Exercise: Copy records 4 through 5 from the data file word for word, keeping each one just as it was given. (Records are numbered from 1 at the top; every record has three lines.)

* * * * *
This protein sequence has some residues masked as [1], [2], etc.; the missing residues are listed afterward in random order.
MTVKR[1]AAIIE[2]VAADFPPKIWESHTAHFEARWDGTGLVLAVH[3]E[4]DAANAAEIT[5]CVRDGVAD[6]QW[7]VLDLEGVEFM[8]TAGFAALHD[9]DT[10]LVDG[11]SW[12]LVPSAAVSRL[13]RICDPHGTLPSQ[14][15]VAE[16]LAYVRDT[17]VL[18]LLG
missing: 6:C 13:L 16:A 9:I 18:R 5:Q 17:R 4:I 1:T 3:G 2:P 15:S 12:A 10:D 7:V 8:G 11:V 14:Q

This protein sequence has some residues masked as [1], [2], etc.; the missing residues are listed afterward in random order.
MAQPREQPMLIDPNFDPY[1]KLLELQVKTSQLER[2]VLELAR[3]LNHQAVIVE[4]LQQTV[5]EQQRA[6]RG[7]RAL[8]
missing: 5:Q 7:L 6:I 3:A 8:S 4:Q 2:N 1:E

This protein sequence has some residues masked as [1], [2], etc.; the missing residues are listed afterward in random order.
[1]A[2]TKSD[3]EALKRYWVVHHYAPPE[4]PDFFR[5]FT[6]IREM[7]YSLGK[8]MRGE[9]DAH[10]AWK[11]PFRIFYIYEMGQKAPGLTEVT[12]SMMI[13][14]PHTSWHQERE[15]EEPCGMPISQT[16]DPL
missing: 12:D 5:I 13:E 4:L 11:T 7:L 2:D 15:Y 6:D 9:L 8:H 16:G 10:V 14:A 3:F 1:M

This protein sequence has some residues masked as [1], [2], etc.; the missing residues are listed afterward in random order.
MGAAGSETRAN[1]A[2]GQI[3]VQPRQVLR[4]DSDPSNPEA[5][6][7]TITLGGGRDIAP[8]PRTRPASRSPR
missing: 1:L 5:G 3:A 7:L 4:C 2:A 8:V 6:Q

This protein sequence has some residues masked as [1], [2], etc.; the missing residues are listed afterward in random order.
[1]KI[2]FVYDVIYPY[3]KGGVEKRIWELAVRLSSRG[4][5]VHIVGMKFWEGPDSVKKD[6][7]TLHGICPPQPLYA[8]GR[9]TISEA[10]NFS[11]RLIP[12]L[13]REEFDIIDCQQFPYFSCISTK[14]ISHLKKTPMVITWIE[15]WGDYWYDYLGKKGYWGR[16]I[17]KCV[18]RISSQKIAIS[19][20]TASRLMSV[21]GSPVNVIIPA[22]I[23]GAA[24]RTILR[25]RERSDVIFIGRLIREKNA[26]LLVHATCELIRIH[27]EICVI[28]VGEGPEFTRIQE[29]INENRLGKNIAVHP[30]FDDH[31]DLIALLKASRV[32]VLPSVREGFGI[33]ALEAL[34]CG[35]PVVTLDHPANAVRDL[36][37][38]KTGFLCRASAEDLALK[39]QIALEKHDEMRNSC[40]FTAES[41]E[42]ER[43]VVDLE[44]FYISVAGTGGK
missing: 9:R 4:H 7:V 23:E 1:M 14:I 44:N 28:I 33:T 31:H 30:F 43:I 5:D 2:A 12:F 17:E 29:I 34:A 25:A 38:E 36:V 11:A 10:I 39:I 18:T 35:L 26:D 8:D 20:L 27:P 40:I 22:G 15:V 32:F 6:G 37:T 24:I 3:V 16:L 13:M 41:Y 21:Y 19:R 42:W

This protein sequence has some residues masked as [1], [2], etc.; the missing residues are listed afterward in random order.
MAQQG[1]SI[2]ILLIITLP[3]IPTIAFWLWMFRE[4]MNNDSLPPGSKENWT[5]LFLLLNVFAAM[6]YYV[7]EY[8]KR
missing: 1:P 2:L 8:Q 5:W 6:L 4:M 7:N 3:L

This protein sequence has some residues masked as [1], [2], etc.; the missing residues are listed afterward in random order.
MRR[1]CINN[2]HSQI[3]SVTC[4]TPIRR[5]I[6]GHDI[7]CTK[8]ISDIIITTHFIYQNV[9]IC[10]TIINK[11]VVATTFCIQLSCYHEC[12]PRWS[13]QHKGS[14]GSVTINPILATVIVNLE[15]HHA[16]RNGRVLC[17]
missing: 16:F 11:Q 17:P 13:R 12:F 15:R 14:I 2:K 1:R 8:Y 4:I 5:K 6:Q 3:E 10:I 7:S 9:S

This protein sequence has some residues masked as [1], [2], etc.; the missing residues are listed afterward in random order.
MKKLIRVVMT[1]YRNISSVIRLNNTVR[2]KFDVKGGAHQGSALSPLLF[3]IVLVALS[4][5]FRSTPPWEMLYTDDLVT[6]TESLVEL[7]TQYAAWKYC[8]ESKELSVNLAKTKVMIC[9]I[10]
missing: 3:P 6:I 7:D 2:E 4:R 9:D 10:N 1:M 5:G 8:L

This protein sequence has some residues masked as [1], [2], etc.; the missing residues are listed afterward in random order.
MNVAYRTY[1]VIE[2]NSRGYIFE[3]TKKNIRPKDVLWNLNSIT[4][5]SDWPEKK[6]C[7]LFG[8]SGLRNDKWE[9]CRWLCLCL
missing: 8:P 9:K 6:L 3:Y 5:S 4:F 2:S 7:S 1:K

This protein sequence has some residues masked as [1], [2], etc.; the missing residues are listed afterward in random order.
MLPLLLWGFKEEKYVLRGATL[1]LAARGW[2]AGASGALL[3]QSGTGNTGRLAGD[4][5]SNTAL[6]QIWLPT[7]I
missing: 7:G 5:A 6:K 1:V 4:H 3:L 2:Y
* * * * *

This protein sequence has some residues masked as [1], [2], etc.; the missing residues are listed afterward in random order.
MGAAGSETRAN[1]A[2]GQI[3]VQPRQVLR[4]DSDPSNPEA[5][6][7]TITLGGGRDIAP[8]PRTRPASRSPR
missing: 1:L 5:G 3:A 7:L 4:C 2:A 8:V 6:Q

This protein sequence has some residues masked as [1], [2], etc.; the missing residues are listed afterward in random order.
[1]KI[2]FVYDVIYPY[3]KGGVEKRIWELAVRLSSRG[4][5]VHIVGMKFWEGPDSVKKD[6][7]TLHGICPPQPLYA[8]GR[9]TISEA[10]NFS[11]RLIP[12]L[13]REEFDIIDCQQFPYFSCISTK[14]ISHLKKTPMVITWIE[15]WGDYWYDYLGKKGYWGR[16]I[17]KCV[18]RISSQKIAIS[19][20]TASRLMSV[21]GSPVNVIIPA[22]I[23]GAA[24]RTILR[25]RERSDVIFIGRLIREKNA[26]LLVHATCELIRIH[27]EICVI[28]VGEGPEFTRIQE[29]INENRLGKNIAVHP[30]FDDH[31]DLIALLKASRV[32]VLPSVREGFGI[33]ALEAL[34]CG[35]PVVTLDHPANAVRDL[36][37][38]KTGFLCRASAEDLALK[39]QIALEKHDEMRNSC[40]FTAES[41]E[42]ER[43]VVDLE[44]FYISVAGTGGK
missing: 9:R 4:H 7:V 23:E 1:M 14:I 44:N 28:I 33:T 31:H 30:F 43:I 5:D 2:A 12:F 17:E 29:I 34:A 25:A 38:E 36:V 11:A 10:I 39:I 18:T 35:L 26:D 8:D 20:L 27:P 40:I 22:G 15:V 32:F 6:G 37:T 24:I 3:V 16:L 13:M 41:Y 21:Y 19:R 42:W